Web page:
"Not only should those with weakened immune systems get flu shots, their families and caregivers should, too."
FLU IS MISERABLE enough for someone who otherwise is healthy. It can be devastating for people whose immune systems have been weakened by cancer or treatment or both. Here are some things you should know--whether you are the person with cancer or anyone in that person's orbit. (Yes, family members, friends, coworkers, and care providers with healthy immune systems can take steps to protect those without.)
Flu is serious--always. Although there is no such thing as a good flu season, some are worse than others. Historically, the H3N2 strain causes more complications, especially in the elderly, young children, and people with chronic health conditions.
"H3N2 is notoriously related to severity," says Steve Pergam, medical director of Infection Prevention at Seattle Cancer Care Alliance, the Fred Hutchinson Cancer Research Center's clinical care partner. "We don't entirely understand the biology of why that is but, compared to other strains, H3N2 seasons tend to be worse."
In addition, vaccine effectiveness tends to be lower against H3N2 than against H1N1 and influenza B strains. Even in good years, vaccines seldom are more than 50%-60% effective because influenza mutates so rapidly. The Centers for Disease Control and Prevention recommends annual influenza vaccinations beginning at six months of age, as even a partially effective flu shot provides some protection--and can lessen flu's severity if you do get sick.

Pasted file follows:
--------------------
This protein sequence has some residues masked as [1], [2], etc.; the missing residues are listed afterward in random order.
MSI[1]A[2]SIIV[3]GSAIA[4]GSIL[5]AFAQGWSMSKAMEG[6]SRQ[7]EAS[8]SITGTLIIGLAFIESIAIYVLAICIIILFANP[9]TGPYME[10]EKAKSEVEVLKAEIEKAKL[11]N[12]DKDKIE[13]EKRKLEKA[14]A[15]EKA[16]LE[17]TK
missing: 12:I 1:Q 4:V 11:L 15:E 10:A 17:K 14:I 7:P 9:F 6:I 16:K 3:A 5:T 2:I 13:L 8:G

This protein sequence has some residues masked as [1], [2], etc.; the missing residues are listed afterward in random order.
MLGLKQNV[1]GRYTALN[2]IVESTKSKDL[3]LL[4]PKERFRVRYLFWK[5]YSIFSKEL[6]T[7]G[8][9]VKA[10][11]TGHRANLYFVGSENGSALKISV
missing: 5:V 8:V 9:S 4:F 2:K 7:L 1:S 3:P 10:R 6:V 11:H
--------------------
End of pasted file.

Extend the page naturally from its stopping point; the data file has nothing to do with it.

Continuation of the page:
One of many stubborn myths about flu vaccination is that a shot can give you the flu. In fact, the opposite is true. Not only is some protection better than no protection, being vaccinated may shorten the course and lessen the severity of your illness should you get infected. "Even if it's not 100% effective at preventing you from getting the flu, getting a flu vaccine decreases the chances that you go on to develop severe illness," says Pergam. "It can help prevent major complications."
That can be huge. According to the CDC, about 80% to 85% of children who died from flu in past years were not vaccinated.
Pergam points out yet another reason to get a flu shot: multiple strains of influenza virus circulate in any given season, and each year's vaccine is designed to protect against the three to four variants that scientists believe will be most common. So, a vaccine that is not very protective against one strain may be more...